For anyone who has cancer and been undergoing chemotherapy or radiation treatments, you know how difficult the journey can be. When hair loss is a common side effect of the treatments, it can be emotionally upsetting, but one Walters resident has found a way to “chill out” and save her crowning glory.

Barbara Herrala has been wearing an Arctic Cold Cap to prevent the chemo treatments from damaging her hair follicles. The head coverings were developed to constrict the blood vessels in the scalp and protect hair strands. The cap is stored in a container with dry ice to maintain its coolness.

Herrala has been undergoing chemo for breast cancer at the Virginia Oncology Associates wing in Sentara Obici Hospital. She recently arrived with her husband Ted for her final dose and last time wearing an Arctic Cold Cap, and she’s smiling from ear to ear.

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The 68-year-old patient and former schoolteacher is happy to show off her locks after five chemo treatments. It looks like her hair except there is a little thinning at the crown, but other than that minor detail and some shedding, Herrala is very pleased. Keeping her hair wasn’t the most essential aspect during her journey, but it’s given her a sense of empowerment.

It’s quite cold when the chemo cap is worn by a patient, so extra-warm, cozy garments are layered, and that’s what Herrala did by putting on pretty pink scarves and blankets.

For Herrala, the cancer diagnosis came as a bit of a surprise. She had kept to her yearly mammogram scheduled in June of 2015. By November, however, she had felt something in her left breast that initially gave her pause.

During a self-examination, she discovered a lump but figured that it was more likely a benign cyst. Non-cancerous cysts are something she says runs in her family DNA. She wasn’t too worried about it but still scheduled a visit to the doctor in February.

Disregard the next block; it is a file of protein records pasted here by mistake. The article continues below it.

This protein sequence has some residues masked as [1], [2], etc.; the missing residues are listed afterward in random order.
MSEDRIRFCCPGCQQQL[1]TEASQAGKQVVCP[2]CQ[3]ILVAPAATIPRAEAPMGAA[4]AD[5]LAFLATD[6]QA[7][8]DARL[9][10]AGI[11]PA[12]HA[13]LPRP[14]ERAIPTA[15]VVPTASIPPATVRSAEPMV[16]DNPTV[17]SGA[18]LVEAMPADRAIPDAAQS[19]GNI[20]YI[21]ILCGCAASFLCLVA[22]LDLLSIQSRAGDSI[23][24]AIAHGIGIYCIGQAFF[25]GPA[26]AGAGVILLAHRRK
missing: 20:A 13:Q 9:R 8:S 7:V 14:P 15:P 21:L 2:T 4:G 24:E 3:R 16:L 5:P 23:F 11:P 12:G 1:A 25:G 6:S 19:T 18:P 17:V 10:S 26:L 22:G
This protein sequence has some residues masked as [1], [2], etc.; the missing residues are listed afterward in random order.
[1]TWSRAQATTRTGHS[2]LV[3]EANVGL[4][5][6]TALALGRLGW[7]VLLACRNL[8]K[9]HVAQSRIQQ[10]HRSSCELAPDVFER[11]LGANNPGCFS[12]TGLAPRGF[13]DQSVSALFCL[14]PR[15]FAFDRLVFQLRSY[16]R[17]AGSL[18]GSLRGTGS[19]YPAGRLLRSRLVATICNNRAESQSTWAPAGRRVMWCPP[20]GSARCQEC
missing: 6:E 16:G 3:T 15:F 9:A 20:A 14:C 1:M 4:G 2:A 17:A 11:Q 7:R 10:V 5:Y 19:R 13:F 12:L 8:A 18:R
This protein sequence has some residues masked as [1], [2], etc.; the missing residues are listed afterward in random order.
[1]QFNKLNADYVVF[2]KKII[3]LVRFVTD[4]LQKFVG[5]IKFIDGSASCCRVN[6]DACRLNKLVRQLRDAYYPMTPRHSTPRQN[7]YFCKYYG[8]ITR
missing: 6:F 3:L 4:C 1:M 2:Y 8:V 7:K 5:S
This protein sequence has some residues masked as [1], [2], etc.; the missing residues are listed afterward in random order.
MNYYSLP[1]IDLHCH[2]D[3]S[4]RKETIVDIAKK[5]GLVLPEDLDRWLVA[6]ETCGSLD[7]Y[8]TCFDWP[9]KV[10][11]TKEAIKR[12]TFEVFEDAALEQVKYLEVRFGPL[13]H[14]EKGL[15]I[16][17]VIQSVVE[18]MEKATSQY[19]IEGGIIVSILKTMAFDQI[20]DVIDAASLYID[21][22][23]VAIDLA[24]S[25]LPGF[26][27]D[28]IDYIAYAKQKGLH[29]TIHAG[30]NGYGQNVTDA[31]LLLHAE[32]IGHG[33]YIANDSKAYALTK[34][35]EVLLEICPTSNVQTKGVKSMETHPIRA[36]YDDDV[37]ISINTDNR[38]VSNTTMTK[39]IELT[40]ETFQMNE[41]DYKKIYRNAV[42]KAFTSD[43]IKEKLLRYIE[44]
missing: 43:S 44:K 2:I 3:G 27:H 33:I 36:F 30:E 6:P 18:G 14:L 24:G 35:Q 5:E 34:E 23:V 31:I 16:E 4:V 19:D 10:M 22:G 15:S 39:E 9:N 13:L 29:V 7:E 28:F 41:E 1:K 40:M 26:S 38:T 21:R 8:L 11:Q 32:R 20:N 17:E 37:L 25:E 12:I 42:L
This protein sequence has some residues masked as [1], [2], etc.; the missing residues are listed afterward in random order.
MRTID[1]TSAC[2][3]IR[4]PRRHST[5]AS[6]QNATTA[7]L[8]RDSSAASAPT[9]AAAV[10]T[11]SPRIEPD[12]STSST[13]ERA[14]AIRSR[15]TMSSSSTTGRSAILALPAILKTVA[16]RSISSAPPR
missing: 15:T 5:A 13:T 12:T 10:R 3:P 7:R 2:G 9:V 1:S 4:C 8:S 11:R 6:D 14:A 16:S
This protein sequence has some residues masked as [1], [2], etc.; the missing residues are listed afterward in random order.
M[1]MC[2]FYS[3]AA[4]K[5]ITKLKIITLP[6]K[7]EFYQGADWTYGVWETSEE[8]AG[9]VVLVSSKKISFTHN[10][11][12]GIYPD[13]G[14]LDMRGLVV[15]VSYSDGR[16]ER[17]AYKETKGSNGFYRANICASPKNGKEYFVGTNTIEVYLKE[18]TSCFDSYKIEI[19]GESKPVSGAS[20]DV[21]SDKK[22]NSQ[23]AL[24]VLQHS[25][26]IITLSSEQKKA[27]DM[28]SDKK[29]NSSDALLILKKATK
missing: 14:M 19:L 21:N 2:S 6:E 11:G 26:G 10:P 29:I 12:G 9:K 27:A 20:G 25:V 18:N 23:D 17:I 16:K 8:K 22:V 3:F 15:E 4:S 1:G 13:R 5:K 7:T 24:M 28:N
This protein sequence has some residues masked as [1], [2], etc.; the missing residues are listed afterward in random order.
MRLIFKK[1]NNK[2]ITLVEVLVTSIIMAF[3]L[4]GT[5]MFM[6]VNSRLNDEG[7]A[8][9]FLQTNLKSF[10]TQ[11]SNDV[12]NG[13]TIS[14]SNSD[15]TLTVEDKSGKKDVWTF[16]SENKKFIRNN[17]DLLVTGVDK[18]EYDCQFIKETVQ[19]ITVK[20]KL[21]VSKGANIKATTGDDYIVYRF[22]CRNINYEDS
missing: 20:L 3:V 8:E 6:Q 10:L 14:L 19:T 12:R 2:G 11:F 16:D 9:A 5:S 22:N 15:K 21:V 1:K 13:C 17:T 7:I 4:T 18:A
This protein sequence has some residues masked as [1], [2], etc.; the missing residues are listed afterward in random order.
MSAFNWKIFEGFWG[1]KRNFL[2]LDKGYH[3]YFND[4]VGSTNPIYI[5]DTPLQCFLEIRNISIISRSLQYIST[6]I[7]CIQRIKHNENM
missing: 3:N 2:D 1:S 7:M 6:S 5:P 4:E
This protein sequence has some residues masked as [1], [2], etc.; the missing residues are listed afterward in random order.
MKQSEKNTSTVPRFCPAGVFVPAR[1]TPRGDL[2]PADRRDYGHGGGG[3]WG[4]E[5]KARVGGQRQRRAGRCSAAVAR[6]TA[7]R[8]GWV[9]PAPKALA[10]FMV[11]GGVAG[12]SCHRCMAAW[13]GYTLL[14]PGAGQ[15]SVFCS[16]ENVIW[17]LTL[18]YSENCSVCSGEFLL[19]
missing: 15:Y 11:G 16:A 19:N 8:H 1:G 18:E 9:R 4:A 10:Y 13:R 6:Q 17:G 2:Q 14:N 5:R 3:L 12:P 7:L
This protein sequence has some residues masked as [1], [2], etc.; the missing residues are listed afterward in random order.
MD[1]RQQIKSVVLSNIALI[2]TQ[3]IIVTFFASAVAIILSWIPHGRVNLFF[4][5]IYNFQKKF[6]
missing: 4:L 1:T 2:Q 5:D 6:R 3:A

A biopsy was performed by Sentara Obici’s Dr. Brian King. That test was not benign and came back positive. A lumpectomy followed in late April and then, surgery to remove the lump from her left breast. In addition, four lymph nodes were taken out.

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Herrala underwent genetic testing, too, and it was discovered that there was a prominence of cancer found on her father’s side of the family.

If that weren’t all heartbreaking enough, she had also developed Paget’s disease of the breast. All of Herrala’s breast tissue needed to be removed, so she had a mastectomy. Also, six lymph nodes were removed because one of the nodes had come back with a positive result.

Herrala was very frightened when the word “chemotherapy” was presented to her. She began researching the treatments and new breakthroughs where a person’s hair can be saved during chemo dosing.

That eventually led her to Arctic Cold Caps and an organization called The Rapunzel Project that assists women during treatment to protect their hair follicles from damage.

She learned that there were several companies that offered cold caps for chemotherapy patients. Herrala and Ted decided to go with the Arctic Cold Cap company.

The caps are not perfect and not for every patient, but for Barbara Herrala, it’s been an incredible option. She didn’t go bald or have to wear a turban or wig, and that was good enough for her.

Lots of dry ice, up to 50 pounds or more, is required when putting on a cold cap. Roberts Oxygen in Portsmouth has been Herrala’s go-to company.

Her friend and former colleague, Mary Ann Riddick, calls Barbara Herrala “an inspiration.”

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